God built the season of youth to be a time of exploration, learning and serving God (Ecc. 11:9; 12:13, 14). While old age often brings wisdom with little energy, youth often brings energy with little wisdom (Prov. 20:29; 1 Pet. 5:5, 6). Believers are to honor the authority over them as authority from God whether parental, governmental, or church (Rom. 13:1-7). No one lives outside the boundaries of leadership and authority, and there is no stable society without a stable home. Having an orderly, honoring home pleases God and is the only command that, if followed, draws the blessing and favor of God (Eph. 6:1-4). The home is the primary furnace of discipleship where a person’s character is forged.

Download Notes As PDF
Download Devotional As PDF

10 Commandments, 3&4

From Mount Sinai, God educated Israel on the requirements of being His people. In a thunderous voice He spoke from the mountain which was shrouded in fire, smoke, thunder, lightning and an earthquake. The Ten Commandments were an overview of the whole Law and were in descending order of importance and honor: #1 No other gods before Me, #2 No carved images to worship,

 

#3 Do not use the NAME of God (YHWH) in vain

To invoke a god’s name was to say something about that god’s character (Deut. 18:20). In Egypt, using a god’s name for an oath was binding but because no other real gods existed, had no consequences if broken. Israel could take oaths in the LORD’s name (Heb. YHWH, Ex. 3:14) but never falsely, making His Name worthless in authority (Lev. 19:12; Deut. 6:13; 32:4). Israel was never to use God’s name as profanity (‘to treat with irreverence or as common’). So, when God’s name was uttered, especially in business or in reference to the truth of a matter, it guaranteed authenticity and integrity. To use YHWH to lie (‘in vain’), caused the other person to blaspheme the real God and brought judgment on the violator (Matt. 12:36; Rom. 12:23, 24). Names represent the character of families, teams, cities, nations and ultimately God. God’s family is to represent their family Name well!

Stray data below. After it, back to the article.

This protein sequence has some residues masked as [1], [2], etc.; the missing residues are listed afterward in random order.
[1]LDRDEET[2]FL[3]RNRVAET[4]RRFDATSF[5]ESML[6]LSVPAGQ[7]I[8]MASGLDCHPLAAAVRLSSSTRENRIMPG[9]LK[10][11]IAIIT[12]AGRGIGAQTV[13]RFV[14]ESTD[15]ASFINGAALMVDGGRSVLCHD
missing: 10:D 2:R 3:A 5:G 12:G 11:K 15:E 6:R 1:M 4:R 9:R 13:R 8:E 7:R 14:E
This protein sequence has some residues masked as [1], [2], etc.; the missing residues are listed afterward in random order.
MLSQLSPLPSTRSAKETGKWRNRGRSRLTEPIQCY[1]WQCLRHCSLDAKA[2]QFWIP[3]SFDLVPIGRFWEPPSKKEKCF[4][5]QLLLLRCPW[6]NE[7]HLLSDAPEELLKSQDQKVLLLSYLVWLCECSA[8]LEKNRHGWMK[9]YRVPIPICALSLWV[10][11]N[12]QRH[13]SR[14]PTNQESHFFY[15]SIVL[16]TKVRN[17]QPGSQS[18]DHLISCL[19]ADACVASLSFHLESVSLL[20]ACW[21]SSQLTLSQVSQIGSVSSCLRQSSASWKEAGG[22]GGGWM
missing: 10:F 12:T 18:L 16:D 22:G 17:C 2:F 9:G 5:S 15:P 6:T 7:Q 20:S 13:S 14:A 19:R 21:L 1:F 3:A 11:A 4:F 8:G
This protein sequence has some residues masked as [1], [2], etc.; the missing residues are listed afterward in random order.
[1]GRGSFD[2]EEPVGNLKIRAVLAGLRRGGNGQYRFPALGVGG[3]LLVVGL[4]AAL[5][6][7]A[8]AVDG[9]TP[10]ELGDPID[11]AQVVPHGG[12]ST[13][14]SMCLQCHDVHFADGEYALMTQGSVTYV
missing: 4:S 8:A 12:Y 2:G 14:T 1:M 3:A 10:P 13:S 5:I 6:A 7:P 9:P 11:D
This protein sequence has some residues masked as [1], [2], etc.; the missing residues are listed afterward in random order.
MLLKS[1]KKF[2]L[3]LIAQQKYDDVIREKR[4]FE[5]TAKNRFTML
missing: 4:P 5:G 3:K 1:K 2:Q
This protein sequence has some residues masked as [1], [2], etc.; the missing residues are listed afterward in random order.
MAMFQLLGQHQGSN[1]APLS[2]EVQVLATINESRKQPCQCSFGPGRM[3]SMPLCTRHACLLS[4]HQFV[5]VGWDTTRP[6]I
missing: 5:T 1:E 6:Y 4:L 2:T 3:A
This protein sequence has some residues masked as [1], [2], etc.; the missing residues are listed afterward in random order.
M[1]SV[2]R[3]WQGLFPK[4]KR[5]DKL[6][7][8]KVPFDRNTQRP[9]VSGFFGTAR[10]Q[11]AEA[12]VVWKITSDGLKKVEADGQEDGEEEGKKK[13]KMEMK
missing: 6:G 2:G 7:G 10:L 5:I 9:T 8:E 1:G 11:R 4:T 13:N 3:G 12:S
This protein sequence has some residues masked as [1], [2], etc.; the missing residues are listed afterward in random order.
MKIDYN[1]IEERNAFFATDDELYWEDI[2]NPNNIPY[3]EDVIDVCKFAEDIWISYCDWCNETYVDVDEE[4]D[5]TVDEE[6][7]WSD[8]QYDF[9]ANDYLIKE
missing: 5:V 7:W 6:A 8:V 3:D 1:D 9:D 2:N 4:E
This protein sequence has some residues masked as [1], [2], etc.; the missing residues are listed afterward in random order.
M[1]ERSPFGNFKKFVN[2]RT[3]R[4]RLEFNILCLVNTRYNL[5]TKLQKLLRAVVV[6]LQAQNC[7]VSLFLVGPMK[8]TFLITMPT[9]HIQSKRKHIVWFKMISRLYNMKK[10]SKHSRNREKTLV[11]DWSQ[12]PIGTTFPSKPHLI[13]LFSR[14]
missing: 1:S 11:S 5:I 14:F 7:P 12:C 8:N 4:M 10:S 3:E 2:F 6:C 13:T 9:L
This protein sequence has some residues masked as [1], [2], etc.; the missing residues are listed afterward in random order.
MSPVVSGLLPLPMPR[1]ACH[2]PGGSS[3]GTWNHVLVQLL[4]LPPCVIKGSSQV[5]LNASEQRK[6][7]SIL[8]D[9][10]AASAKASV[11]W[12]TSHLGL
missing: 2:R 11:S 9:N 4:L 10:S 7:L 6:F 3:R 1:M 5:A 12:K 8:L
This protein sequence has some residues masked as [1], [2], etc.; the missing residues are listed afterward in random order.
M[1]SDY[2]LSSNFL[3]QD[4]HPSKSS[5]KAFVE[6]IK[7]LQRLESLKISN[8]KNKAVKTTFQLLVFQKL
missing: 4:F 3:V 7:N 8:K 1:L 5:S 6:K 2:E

#4 Keep the SABBATH holy

As slaves in Egypt, Israel worked sun-up to sun-down, seven days a week to provide for Egypt and themselves. Now that they were free, God required them to trust Him by working six days and resting (Heb. shab-bawth, ‘intermission/rest’) on the seventh (Saturday; Ex. 16:29). This weekly reminder mirrored God’s work and rest during the Creation Week (Gen. 2:1-3). There is no cultural or astronomical reason for a ‘7-day’ segment of time but nearly all cultures had this timeframe as a remnant of creation’s history. Because of the inconsistent nature of ancient chronologies, there is no way of knowing what modern day represents the first Sabbath. God requires people to work, however, believers are still to choose a day to be set apart to worship God (2 Thess. 3:10; Heb. 10:25). Resting keeps believers from making work, money, and things an idol, rather than the God who gives work, money, and things!

Download Notes As PDF
Download Devotional As PDF

10 Commandments, 1&2

After sanctifying themselves in preparation to meet God, the people of Israel gather around the mountain to encounter the God who saved them from Egypt (Ex. 19:10, 11). God then speaks the Ten Commandments, which were an overview of the entire Law, audibly in a thunderous voice from the fire and smoke on Mount Sinai. God dictates a descending order of authority and honor.

 

  1. No other gods BEFORE Me

The people of Israel had spent 400 years with Egyptians who continually and collectively worshipped a pantheon of gods that represented various aspects of nature and Egyptian life. Because of this, Egyptian worship of any particular god was not dishonor to any other god as they were disconnected deities. Israel’s God however, was not made up by men or bound by nature but was the Creator and Sustainer of all things. This meant that no other true ‘gods’ existed and Israel’s worship would be appropriately monotheistic. God would not tolerate syncretism (attempted blending of opposing views about god/s) as He proved during the plagues in Egypt. God made it clear that He (Heb. YHWH, ‘I am that/who I am’, Ex. 3:14) was the only real God and that all the other gods of the nations were nothing but made-up myths unable to help or hurt anyone (Deut. 4:34, 35, 39; 32:39; Is. 44:6-8). In view of this, the primary focus for Israel was not to worship or honor, either physically or spiritually, any god before (Heb. al paw-neem ‘before my face’) or alongside YHWH.

 

  1. Make no carved IMAGES to worship

The Egyptians had depictions of gods on palace walls, pottery, tombs and made large statues or small images made from silver and gold. Because the Egyptians gave the Israelites many gifts as they left, undoubtedly Israel had many of these images with them (Ex. 12:35, 36). Because of their background, Israel was prone to polytheism. So, God purposely never revealed Himself in a tangible form but chose light, fire, smoke, and lightening so people wouldn’t make an image of Him and worship the ‘form’ rather than God. Because of His great love for his people, any worship of non-existent gods would arouse his jealousy and anger. The consequences of the sin of those who hated God would be generational until repentance happened. The true God deserves true worship from a true heart!